Presidential 2020

BUTTIGIEG, HUSBAND OWE $130K IN STUDENT LOANS: Democratic presidential candidate Pete Buttigieg knows firsthand the burden of six-figure student loan debt (AP). He and his husband, Chasten, are far from alone, though, and their personal college indebtedness is helping to keep the issue on the national stage. With loans totaling more than $130,000, they are among the 43 million people in the United States who owe federal student loan debt. The debtors are so numerous and the total debt so high—more than $1.447 trillion, according to federal statistics—that several of the Democratic candidates have made major policy proposals to address the crisis. Their ideas include wiping away debt, lowering interest rates, expanding programs that tie repayment terms to income and making college free or debt-free. If elected, Buttigieg, the 37-year-old mayor of South Bend, Indiana, would likely be the first president with student loan debt.

DEMS FLOCK TO IOWA: Senators Kamala Harris and Elizabeth Warren took selfies — with each other. Senator Bernie Sanders marched with striking fast-food workers. Mayor Pete Buttigieg of South Bend, Ind., played the blues on an electric keyboard. And former Representative John Delaney brought a team of bagpipers (New York Times). The Democratic Party gathering in Iowa on Sunday, the state’s first major event of the 2020 election cycle, had the atmosphere of a circus, and one with a very, very big tent. The 19 presidential candidates in attendance chatted with reporters, gabbed with voters and tried to grab a breakout moment to distinguish themselves in the party’s historically crowded primary field. A three-hour marathon of speeches by the candidates underscored the stratified reality of the early months of the primary race. There is a set of candidates — at most eight — who consistently break 2 percent in polling nationally and in early voting states, including Iowa. Then, there is everyone else. “They’re dividing it into the A group and the B group,” Senator Amy Klobuchar of Minnesota said. “I’m proud to be in the A group.”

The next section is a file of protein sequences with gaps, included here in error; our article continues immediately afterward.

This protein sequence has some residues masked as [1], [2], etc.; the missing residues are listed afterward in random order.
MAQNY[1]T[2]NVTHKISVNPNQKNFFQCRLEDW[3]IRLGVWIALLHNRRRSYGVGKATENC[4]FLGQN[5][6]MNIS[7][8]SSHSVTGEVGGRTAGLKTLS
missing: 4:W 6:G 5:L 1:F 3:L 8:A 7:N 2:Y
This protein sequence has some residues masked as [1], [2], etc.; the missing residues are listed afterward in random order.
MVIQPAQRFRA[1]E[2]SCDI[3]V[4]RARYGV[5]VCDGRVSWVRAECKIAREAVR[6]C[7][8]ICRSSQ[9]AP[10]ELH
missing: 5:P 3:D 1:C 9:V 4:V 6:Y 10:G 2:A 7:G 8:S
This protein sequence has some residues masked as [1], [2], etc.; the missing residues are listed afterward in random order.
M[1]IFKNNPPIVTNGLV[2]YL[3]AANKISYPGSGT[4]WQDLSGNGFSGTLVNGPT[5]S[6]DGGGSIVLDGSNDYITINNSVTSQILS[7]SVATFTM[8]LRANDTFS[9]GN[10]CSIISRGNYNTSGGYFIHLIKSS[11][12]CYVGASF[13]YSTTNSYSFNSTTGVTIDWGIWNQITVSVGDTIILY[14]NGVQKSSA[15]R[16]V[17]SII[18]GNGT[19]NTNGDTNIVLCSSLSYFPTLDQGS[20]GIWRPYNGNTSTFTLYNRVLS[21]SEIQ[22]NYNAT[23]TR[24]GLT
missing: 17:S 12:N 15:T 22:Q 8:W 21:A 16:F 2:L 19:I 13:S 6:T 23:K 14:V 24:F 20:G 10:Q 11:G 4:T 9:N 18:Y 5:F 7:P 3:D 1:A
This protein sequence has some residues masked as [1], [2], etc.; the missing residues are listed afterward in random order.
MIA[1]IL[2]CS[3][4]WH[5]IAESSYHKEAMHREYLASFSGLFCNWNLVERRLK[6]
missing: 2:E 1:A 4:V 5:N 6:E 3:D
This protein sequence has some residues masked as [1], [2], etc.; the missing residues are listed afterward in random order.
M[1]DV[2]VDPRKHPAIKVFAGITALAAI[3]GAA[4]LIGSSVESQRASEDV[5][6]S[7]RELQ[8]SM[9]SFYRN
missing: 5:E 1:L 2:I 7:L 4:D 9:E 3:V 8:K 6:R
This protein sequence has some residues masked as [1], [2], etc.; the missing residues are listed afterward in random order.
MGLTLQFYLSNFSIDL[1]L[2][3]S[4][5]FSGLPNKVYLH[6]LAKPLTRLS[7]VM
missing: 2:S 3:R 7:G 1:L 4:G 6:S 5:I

BUTTIGIEG SEEKS TO BECOME BIDEN ALTERNATIVE: Bernie Sanders spent three days hopscotching across Iowa, from a college auditorium to an LGBTQ pride festival to a Democratic jamboree, where he made a new case against presidential rival Joe Biden (Washington Post). Elizabeth Warren has blanketed the state with some 50 staffers courting supporters with kaffeeklatsches, happy hours and trivia nights. During her eighth visit this year, which concludes Monday, she refreshed her contrast with the former vice president, as a new Iowa survey showed her surging. And Pete Buttigieg whisked around Iowa presenting himself as a new generation leader and warning against reverting to the “old normal” that, he seemed to imply, was associated with Biden. Buttigieg is preparing to ramp up his modest ground operation in the state, according to a campaign adviser. The battle in all-important Iowa to emerge as the main alternative to Biden, who sits atop the polls here and nationally, has kicked into high gear. Nineteen candidates for the Democratic nomination blitzed the state over the weekend, including the Vermont and Massachusetts senators and the South Bend, Ind., mayor.